The talk of Wall Street this week wasn’t an IPO, or a market crash, or multi-billion-dollar rate-fixing settlement. It was a book: Michael Lewis’s Flash Boys, the story of a group of traders and technologists who built their own exchange, IEX, in an attempt to short-circuit the high-frequency trading (HFT) firms that skim hundreds of millions of dollars out of the markets in tiny increments using millisecond advantages. (Here’s an excerpt from the book, and our own story about IEX, from last year.)
The book has spawned reams of commentary, a televised shouting match that brought Wall Street to a standstill, and investigations by several government bodies into whether HFT constitutes insider trading.
All of which is, at some level, crazy. The first “flash crash” blamed on the volatility caused by trading algorithms was in May 2010. Regulators have been nosing around the issue (pdf) for years. And now everyone’s up in arms because a guy wrote a book?
Of course, Lewis isn’t just any guy; he’s an ex bond trader whose 1989 book Liar’s Poker was one of the defining accounts of the Wall Street of those days, and who has written several blockbusters since. He’s exceptionally deft at weaving a gripping narrative that isn’t about finance, but about people—their vanities and frailties and victories and betrayals. And such stories still have the power to stick in minds and change opinions in a way that no amount of careful analysis about algorithms and trading machines and financial instruments can.
And that’s the moral of the story: It’s the story that matters.—Gideon Lichfield
Five things on Quartz we especially liked
The sneaky logic behind Google’s latest privacy change. Learning from the flak it endured after combining users’ data across its services two years ago, the search company recently made a similar tweak for mobile phones that gives it far more information about their users—and almost nobody noticed, says Leo Mirani.
The even sneakier logic behind the prices in the hotel minibar. A TripAdvisor survey revealed the cheapest and most expensive cities for hotel-room snacks, but why is vodka universally cheaper than nuts and sometimes even water? Annalisa Merelli suspects an ingenious behavior-modification stratagem.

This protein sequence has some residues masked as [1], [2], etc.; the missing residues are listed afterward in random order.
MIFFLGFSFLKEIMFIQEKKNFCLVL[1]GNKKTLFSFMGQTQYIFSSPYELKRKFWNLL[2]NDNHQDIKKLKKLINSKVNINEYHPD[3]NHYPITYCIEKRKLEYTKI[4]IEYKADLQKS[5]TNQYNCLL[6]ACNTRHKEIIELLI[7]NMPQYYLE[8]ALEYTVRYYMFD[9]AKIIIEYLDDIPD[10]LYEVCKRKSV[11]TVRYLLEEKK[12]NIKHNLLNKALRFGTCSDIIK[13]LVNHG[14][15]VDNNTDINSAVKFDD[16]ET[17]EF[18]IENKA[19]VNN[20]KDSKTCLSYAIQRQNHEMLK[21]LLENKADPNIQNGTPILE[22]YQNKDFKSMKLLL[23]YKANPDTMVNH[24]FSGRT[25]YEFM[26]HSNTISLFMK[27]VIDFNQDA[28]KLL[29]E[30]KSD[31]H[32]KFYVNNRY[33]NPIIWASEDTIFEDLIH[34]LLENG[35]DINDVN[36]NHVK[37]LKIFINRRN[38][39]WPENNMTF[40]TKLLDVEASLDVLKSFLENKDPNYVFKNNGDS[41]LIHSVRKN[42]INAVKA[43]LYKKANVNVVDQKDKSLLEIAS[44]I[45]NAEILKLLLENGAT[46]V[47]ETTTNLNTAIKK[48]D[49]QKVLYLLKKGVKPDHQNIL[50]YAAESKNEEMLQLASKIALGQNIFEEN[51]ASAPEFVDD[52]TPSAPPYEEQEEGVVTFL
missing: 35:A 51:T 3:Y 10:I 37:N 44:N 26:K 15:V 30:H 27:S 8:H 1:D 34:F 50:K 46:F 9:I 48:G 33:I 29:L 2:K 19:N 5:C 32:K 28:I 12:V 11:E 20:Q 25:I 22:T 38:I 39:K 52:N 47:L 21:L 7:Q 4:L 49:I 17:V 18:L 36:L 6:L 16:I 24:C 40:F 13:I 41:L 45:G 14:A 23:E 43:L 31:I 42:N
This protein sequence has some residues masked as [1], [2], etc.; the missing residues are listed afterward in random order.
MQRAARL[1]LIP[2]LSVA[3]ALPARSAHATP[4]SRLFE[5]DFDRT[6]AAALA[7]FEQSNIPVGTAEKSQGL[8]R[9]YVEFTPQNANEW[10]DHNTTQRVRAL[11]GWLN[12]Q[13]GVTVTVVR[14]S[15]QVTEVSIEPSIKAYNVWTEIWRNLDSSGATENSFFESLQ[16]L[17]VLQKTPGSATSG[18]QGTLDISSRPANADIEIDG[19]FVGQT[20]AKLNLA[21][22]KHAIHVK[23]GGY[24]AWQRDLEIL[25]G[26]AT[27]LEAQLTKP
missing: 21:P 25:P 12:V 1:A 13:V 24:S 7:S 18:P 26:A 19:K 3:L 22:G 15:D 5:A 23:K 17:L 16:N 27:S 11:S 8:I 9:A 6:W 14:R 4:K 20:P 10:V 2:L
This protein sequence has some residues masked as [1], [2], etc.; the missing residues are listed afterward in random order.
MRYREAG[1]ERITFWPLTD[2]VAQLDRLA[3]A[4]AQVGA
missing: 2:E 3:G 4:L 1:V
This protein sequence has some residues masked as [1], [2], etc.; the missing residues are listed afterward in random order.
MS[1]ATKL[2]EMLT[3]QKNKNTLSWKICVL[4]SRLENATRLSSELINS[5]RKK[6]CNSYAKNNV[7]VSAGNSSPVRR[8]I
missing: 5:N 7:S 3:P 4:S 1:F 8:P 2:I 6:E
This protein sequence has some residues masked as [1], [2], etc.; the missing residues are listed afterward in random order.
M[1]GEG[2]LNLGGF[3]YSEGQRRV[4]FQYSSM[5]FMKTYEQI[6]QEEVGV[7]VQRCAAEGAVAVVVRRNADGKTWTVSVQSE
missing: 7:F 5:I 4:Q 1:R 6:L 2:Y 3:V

What’s really going on with Chinese housing? We’ve heard about the property bubble in China since forever, so does a recent fall in home sales mean it’s popped? Not necessarily, explains Gwynn Guilford: It all depends on what kinds of housing China has, and no-one is quite sure.
Why the rich keep getting richer, as explained through pop culture. You may have read reviews of Thomas Piketty’s Capital in the 21st Century, the book that explains why wealth concentration is generally inevitable. But you haven’t read Tim Fernholz’s version, which reconstructs the argument through Piketty’s fondness for TV dramas, cartoons, and Balzac.
An 800-pound gorilla just stepped into your living room. Fire TV, Amazon’s set-top-box-cum-gaming-device, is a latecomer to a crowded field, notes Zach Seward, but the product involves some smart choices. And John McDuling has a not-so-gentle reminder for media companies of what happened to the last few industries Amazon decided to get into.
Five things elsewhere that made us smarter
What you hear when you’re supposed to be dead. Brandon Keim of Wired interviews Sam Parnia, a doctor who specializes in resuscitating people from the very frontier of death. His research suggests that people are processing sensations and thoughts even when the brain appears to be shut down.
The social cost of “stop-and-frisk.” Stopping and searching predominantly young black men is touted as an effective strategy against crime in US cities. In the Atlantic, Christopher Smith, the white father of a young black man, argues that it effectively creates two different countries, and wonders what would happen if white men suddenly found themselves transported to the country black men inhabit.
How Gmail came to be. The defining characteristic of the free email service Google launched on April Fool’s day a decade ago—and the key to its survival—was that it had the best search function. (As Quartz’s Max Nisen wrote this week, search has since become the only way to organize.) But, as Harry McCracken recounts in Time, Gmail almost didn’t happen.
How to make sense of Russia’s nationalism. It’s standard to account for the behavior of states in terms of rational self-interest, but that can lead to some absurd rationales. Peter Turchin in Aeon suggests that injecting some evolutionary thinking into realpolitik may better explain Russia’s seemingly illogical attachment to Crimea.
The rhino-horn rustlers of County Limerick. If you have an hour or two, curl up with Charles Homans’ 19,000-word yarn in the Atavist, as long and looping as an Irish ghost story, about the families who have improbably cornered the worldwide trade in black-market rhinoceros horn, stolen from Europe and the US and shipped to the far East.
Our best wishes for a relaxing but thought-filled weekend. Please send any news, comments, nationalist theories, and spare rhino horn to email@example.com. You can follow us on Twitter here for updates throughout the day.